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'It's a lonely, scary job;' Stricter penalties for bus driver attacks in House bill

by Joe Arnold

WHAS11.com

Posted on February 25, 2013 at 4:41 PM

Updated Monday, Feb 25 at 6:42 PM

LOUISVILLE, Ky (WHAS11) -- Louisville bus drivers are pushing stricter penalties for those convicted of attacks on bus and taxi drivers.

Rep. Joni Jenkins (D-Shively) has proposed the legislation several times in recent years.  It is currently pending the Kentucky House Judiciary Committee.

"In the last year, unfortunately, we've seen some really terrible things happen on TARC buses and unfortunately also that's been seen across the state," Jenkins said.

Last July, 17-year-old Rico Robinson Jr was shot dead on a TARC bus.

A Louisville cab driver was shot twice in a carjacking last August.

TARC estimates it handles a couple of assaults on bus drivers each month.

"Some of it is a driver gets spit on - all the way to they get punched in the jaw," said Barry Barker, TARC Executive Director.  "It's a lonely, scary job."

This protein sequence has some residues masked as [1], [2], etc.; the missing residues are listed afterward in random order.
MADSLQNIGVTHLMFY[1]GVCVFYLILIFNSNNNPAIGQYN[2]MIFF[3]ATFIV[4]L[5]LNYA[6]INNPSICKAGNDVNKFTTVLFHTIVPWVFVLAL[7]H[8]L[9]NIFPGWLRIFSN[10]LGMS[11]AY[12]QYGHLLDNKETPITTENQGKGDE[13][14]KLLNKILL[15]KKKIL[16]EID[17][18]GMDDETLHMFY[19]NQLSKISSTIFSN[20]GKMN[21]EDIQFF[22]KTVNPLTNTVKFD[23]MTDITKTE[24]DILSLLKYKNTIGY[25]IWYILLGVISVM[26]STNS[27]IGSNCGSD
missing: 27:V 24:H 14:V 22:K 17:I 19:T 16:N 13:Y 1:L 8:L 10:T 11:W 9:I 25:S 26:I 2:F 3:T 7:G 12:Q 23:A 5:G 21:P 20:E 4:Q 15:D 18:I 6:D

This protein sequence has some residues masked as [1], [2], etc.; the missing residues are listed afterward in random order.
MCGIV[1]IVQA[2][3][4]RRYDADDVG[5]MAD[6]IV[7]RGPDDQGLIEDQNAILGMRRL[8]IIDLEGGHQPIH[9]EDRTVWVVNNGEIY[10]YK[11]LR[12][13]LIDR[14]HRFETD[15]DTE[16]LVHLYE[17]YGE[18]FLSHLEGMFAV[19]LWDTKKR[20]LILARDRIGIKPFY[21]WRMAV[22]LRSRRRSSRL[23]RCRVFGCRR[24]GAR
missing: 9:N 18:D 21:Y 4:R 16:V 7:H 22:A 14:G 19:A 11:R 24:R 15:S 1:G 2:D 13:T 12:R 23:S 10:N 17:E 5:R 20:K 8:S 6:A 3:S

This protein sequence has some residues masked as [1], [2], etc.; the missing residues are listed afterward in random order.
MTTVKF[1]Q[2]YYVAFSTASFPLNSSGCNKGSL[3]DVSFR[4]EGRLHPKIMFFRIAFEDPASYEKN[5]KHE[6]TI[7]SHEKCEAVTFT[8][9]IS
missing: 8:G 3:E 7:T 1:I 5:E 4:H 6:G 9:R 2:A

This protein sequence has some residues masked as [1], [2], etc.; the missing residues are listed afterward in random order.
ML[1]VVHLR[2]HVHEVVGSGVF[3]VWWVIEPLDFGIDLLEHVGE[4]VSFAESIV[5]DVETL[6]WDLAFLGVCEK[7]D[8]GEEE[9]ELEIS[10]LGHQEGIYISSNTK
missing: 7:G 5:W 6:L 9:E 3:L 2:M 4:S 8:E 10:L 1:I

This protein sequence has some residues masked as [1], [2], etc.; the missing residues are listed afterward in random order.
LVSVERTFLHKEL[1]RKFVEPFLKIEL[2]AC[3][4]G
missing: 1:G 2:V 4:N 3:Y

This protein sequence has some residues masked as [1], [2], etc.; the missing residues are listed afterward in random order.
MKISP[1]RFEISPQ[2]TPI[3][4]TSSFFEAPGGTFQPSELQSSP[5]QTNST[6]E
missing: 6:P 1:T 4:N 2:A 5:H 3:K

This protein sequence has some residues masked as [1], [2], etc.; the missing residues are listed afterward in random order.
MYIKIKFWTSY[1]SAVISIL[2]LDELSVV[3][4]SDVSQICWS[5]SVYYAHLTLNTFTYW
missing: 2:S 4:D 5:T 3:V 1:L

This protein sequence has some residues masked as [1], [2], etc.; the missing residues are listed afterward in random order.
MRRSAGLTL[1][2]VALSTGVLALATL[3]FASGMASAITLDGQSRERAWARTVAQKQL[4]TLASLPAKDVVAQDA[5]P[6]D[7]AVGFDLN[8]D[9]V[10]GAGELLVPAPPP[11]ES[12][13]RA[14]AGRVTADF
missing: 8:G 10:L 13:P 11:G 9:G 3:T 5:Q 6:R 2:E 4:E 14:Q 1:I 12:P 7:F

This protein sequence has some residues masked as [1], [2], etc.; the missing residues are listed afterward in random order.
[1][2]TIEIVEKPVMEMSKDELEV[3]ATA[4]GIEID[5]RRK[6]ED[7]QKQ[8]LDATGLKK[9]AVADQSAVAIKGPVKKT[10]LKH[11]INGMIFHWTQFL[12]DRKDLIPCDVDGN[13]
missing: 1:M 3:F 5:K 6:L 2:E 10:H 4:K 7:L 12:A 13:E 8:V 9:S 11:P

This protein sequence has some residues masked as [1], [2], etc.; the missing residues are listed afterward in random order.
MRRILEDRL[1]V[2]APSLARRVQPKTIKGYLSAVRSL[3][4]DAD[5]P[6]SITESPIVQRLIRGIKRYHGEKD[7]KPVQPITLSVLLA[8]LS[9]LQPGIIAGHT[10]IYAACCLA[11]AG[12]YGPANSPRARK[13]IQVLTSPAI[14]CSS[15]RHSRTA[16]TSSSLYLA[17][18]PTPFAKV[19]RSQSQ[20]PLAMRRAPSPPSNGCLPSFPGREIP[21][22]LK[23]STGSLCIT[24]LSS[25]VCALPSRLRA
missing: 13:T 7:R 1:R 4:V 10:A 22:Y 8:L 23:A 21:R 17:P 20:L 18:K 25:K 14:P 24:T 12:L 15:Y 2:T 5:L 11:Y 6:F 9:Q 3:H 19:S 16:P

A TARC driver for over 15 years, Christa Law says she will never forget her scariest day behind the wheel, Oct 21, 2000.

"At 18th and Oak, and one of the passengers boarded and didn't have enough money to ride and beat me up," Laws told WHAS11, "as I was six months pregnant."

House Bill 25 would increase the severity of crimes against bus or cab drivers - from Class B misdemeanors to Class A. Louisville already has stiffer penalties than state law - but the bill sends a message.

"People are not prosecuted," said Jonathan Dooley, President of Amalgamated Transit Union Local 1447, "and those that are prosecuted, it's very little said about it." 

"We're not trying to put people in prison.  We're trying to deter the act from happening," Dooley said.

The packet Dooley shows lawmakers includes a photo of the bruised face of a TARC driver whose driving career was ended by a passenger's attack.

"Right now, bus drivers have to pick up anybody and everybody," Dooley said.  "And they deserve to have a safe workplace."

"If you assault a driver for hire, you're going to be looking at a little more trouble than you would before," Jenkins added.

"It's not dangerous to ride the bus," Barker said.  "But we've got to take care of some of the people who act out and act the fool on the bus and this is one way we can do that."
 

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